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Thirteen Days

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All-Reviews.com Movie Review: Thirteen Days

Starring: Kevin Costner, Bruce Greenwood
Director: Roger Donaldson
Rated: PG-13
RunTime: 138 Minutes
Release Date: January 2001
Genres: Drama, Suspense





Review by Edward Johnson-Ott
No Rating Supplied

When the Cuban missile crisis happened in 1962, I was too little to understand the particulars. I remember sitting on the carpet in front of our black and white TV while John F. Kennedy spoke in solemn tones about the conflict. Afterwards, my father looked grim and my mother unusually anxious as they discussed what the young president had said. In bed that night, I tried unsuccessfully to sort it out. All I really knew was that a face-off was occurring over Russian rockets and, if somebody didn't back down, there was a good chance that the world would come to an end.

"Thirteen Days" provides a flawed but gripping look at the United States' side of the crisis and shows that the men in the White House were just as scared as I was. We see events primarily through the eyes of presidential aide Kenny O'Donnell (Kevin Costner), a former classmate of Bobby Kennedy and a close friend and confidant of both the Kennedy boys. There are positives and negatives to the "World According to Kenny" storytelling motif. On the plus side, it keeps the focus firmly on the inner circle, establishing and maintaining a unique intensity. By following O'Donnell, the filmmakers can offer personal observations and glimpses of family life without concocting situations or exchanges for John or Bobby Kennedy.

But the approach puts blinders on the audience similar to those that were on the President and his advisors. Amazingly, there was no direct line between the White House and the Kremlin in those days. For the most part, messages were filtered through public speeches and private meetings with ambassadors. On October 16, 1962, when U.S. aerial spy photographs revealed the presence of Soviet medium-range ballistic missiles in Cuba, the White House saw what Russia was doing, but had no idea why.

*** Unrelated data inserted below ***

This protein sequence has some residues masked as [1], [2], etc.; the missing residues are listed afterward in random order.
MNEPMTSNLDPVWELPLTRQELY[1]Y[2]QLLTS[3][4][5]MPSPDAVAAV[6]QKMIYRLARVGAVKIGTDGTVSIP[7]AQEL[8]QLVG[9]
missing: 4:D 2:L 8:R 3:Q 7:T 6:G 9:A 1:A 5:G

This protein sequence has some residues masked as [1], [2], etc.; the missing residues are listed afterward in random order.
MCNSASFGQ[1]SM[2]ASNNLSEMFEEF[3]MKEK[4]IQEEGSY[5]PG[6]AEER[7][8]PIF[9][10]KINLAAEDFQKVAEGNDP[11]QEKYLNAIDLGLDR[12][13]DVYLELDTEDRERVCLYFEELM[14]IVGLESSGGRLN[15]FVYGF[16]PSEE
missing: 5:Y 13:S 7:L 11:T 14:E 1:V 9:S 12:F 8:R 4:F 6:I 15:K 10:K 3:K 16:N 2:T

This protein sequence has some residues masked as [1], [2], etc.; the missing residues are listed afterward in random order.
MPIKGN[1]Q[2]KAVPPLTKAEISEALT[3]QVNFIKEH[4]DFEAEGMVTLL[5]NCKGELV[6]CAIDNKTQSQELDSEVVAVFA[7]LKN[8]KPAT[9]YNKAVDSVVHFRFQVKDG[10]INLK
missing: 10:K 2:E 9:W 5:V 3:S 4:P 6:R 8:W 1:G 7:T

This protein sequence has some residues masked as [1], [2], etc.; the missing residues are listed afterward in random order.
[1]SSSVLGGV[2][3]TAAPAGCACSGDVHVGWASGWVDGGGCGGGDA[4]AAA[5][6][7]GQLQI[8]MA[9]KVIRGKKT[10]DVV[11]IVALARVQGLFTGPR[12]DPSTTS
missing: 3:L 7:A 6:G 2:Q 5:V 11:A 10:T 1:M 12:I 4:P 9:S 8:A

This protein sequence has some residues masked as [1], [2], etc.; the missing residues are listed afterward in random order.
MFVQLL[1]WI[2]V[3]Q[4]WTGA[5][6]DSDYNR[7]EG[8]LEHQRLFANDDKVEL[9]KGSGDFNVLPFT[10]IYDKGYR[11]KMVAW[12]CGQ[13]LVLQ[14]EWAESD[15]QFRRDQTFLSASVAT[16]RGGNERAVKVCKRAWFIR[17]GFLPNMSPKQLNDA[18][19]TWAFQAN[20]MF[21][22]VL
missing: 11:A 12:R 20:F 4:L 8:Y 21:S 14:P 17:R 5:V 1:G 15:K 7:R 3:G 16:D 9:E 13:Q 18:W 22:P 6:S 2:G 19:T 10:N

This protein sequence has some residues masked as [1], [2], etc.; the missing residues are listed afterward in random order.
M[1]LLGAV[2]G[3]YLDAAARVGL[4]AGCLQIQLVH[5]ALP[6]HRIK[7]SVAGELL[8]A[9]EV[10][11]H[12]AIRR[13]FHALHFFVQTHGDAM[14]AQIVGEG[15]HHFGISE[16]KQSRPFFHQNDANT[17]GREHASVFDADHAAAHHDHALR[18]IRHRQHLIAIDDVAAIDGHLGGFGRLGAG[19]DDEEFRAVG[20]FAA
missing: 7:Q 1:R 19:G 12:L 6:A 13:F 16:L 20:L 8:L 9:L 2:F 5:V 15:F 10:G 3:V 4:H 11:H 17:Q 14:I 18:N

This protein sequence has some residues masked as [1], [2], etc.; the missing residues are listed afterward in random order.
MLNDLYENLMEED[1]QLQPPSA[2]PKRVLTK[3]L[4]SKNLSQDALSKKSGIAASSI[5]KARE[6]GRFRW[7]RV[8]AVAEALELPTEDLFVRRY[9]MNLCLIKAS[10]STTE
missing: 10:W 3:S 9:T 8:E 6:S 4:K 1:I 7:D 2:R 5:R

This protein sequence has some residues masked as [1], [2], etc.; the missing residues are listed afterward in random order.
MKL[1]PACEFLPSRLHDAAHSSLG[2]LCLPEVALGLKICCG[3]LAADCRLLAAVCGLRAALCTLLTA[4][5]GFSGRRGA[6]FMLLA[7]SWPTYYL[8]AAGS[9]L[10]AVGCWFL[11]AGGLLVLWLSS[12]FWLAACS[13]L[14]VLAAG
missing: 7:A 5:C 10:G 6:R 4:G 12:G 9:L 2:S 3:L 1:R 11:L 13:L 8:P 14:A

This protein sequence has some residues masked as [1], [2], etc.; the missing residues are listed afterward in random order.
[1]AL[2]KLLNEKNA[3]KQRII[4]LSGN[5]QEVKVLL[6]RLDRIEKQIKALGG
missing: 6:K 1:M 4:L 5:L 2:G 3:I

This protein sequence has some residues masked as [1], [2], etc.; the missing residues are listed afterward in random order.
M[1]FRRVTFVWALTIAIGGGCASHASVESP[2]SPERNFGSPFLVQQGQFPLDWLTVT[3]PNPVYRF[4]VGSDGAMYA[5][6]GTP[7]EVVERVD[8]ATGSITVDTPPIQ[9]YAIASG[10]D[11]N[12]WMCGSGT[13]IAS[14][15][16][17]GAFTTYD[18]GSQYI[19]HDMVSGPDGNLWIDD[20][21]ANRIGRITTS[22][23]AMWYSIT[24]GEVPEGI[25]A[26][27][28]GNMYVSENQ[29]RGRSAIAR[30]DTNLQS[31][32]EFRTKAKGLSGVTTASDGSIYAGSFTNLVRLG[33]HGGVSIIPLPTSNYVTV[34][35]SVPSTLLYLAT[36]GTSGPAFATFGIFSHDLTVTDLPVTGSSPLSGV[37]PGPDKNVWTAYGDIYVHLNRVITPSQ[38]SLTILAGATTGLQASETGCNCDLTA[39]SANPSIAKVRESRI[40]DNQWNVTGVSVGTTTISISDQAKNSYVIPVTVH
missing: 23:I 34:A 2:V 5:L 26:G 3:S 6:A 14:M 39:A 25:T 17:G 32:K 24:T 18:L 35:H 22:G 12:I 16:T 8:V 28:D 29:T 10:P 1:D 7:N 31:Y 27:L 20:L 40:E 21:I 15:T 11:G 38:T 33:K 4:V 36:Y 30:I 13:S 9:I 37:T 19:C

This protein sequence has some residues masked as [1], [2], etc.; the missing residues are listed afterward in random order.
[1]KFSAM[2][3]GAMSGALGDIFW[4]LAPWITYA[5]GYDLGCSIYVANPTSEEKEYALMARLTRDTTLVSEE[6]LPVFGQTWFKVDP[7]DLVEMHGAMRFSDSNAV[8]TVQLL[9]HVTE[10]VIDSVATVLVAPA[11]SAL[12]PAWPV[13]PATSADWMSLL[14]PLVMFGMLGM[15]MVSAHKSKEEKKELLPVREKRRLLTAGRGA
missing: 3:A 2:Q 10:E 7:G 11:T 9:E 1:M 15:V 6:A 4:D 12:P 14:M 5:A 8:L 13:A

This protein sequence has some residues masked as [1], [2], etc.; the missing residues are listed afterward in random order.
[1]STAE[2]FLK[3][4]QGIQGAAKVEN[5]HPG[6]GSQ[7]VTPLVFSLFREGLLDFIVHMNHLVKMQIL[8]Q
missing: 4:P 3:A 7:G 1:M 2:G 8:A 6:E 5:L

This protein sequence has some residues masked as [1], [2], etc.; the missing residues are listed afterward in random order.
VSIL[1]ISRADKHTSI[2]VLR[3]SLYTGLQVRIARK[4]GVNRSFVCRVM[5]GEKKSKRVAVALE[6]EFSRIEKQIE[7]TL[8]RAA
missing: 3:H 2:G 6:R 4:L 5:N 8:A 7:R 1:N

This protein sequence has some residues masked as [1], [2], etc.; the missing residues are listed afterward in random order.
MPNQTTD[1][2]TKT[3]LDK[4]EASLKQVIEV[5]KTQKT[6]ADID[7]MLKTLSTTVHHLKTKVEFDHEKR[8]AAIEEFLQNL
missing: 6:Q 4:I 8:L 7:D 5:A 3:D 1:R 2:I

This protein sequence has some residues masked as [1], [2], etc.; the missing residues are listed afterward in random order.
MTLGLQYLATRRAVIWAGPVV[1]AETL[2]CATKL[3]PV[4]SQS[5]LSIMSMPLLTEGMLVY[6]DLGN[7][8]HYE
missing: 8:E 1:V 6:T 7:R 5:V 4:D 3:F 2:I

And neither does the audience. The truth is that, after dealing with President Kennedy at a summit meeting, Soviet Premier Khrushchev dismissed our commander in chief as a lightweight and decided that the USSR could get away with such a daring stunt. That's an important piece of information that we never hear during "Thirteen Days." In fact, over the course of the film's 144 minutes, we never get any specifics on the Russian leader's mindset.

It's not as if the facts were unavailable. A number of documentaries depict the goings-on in both Washington and Moscow, as did ABC in the early '70s, when the network presented "The Missiles of October," a well-received dramatization starring William Devane as John Kennedy, Martin Sheen as Bobby and Howard da Silva as Khrushchev.

While the filmmakers behind "Thirteen Days" would likely argue that their approach makes dramatic sense, I believe the film would not have suffered by presenting a complete view. At the very least, why not include substantial informative crawls at the beginning and the end of the story?

The production has a few other problems. After watching the long, remarkably effective music-free stretch in "Cast Away," I was acutely aware of the scoring here. When the screen is filled with characters heatedly discussing the fact that nuclear war could break out at any time, do we really need orchestral cues to feel tense? I think not. And why, oh why, does the film periodically shift from color to black and white?

Speaking of needless affectations, what about Kevin Costner's Boston accent? The oft-maligned actor told an interviewer, "Luckily, Ken's accent wasn't as strong as the Kennedys' accent, but I still studied hard because I know I did a really lousy accent in 'Robin Hood: Prince of Thieves' and I didn't want to take that kind of heat again." Apparently, old habits die hard, because, despite his protestations, Kevin offers a repeat performance. He starts the film with a broad, metallic accent, then fades into his standard Malibu Ken mode. Sadly, the brassy Boston accent pops up throughout the film, mostly during family scenes that were probably shot together early in the production.

Accents aside, Costner does fine work, adjusting his style so that he doesn't overshadow the principals. As for the lead characters, Steven Kulp is strong as Bobby Kennedy, projecting a sense of great energy being contained by propriety, while Bruce Greenwood, neatly underplaying his role, creates a John F. Kennedy that feels like a real person instead of a cultural icon. Impressive. The supporting cast is sturdy, with Michael Fairman a standout as U.N. Ambassador Adlai Stevenson.

Despite its problems, "Thirteen Days" offers a chilling look at how close to destruction our world came in 1962. Hopefully, those who appreciate the film will seek out additional information so they can learn what happened on the instigator's side of this life and death chess match as well.

Copyright 2001 Edward Johnson-Ott

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